Defining failure differently determines growth

By ReaganRosenbaum

Society today has come to a consensus that failure should be avoided at all costs. Year after year, the negative connotations start to grasp the word more tightly with each second, until it has become the thing people chasing success are most afraid of.

Kelsey Herrera ’26. Photo by CeciUrbanski

In reality, what does the word failure actually mean? While the Oxford dictionary definition states that failure is a “lack of success” or “the omission of expected or required rules,” what if failure simply means taking a “negative” experience and using those lessons to grow from the mistakes made in life?

For sophomore volleyball player Izzy Vlasek, failure means so much more than what societal expectations have made it out to be. “Failure to me is just a way of success,” Vlasek said, “you won’t grow if you don’t do something wrong first.” In the world today, countless people are so scared of falling from whatever pedestal they stand on, that to even utter the word would be like destroying everything they have worked so hard to build.

When these people fail, they have no idea how to bounce back from the situation because they have never known anything other than success. They begin to think that they’ll never be good enough just because they got one thing wrong. “In a game I use positive self-talk, because once you say something you believe it more,” Vlasek said.

On the contrary, some people embrace failure like a long lost friend. They accept it into their life willingly because along the road of like someone told them failing was the way to grow. “I was cut from my club volleyball team last year, and I quite literally thought I was bad at the sport and how I may never play again,” Vlasek said, “All I wanted to do was prove people wrong, that I was good and I could improve. I had this push in me to be better and I can’t wait to see where it takes me.”

You have to lose a game to understand why winning feels so good, but not everyone can see the bigger picture. The positive benefits of learning from mistakes can outweigh the fear of falling short.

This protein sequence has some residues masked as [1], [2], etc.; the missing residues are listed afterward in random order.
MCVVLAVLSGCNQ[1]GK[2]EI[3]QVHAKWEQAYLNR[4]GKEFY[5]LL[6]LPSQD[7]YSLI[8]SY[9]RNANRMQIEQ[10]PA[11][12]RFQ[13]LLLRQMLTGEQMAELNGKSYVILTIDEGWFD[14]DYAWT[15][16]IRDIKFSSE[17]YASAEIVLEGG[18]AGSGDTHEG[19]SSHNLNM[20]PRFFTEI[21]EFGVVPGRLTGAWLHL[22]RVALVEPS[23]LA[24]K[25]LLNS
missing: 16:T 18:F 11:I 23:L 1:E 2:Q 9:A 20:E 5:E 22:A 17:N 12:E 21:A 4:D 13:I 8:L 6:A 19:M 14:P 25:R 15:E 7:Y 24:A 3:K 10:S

A positive that comes along with failure is the ability to look back and see everything that was done wrong. Oftentimes, humanity will look back at history as a way to see what must be worked on so the world is a better place for future generations. Athletes will look back at their past games or meets that didn’t go the ways they planned and use it to be even better.

“I think it’s a huge advantage to be able to use failure. Some people might just take something as simple as getting cut and use that as a way to say they aren’t good enough,” Vlasek said.

Paris wasn’t built in a day, and no one can expect to automatically be good at everything they try to do in their life. At the end of the day, it’s all about mindset. If one thinks they’re going to fail, then they will because they convinced themselves that they would never succeed. “A growth mindset is being able to take something that you thought was negative, and push through it to make it positive,” Vlasek said.

Life is all about going into new situations thinking that positive things will come out of the experience. It doesn’t matter if success is achieved in a few weeks with little to no hiccups, or if it took years to finally reach a set goal; a mile is still a mile, no matter how fast you run it.

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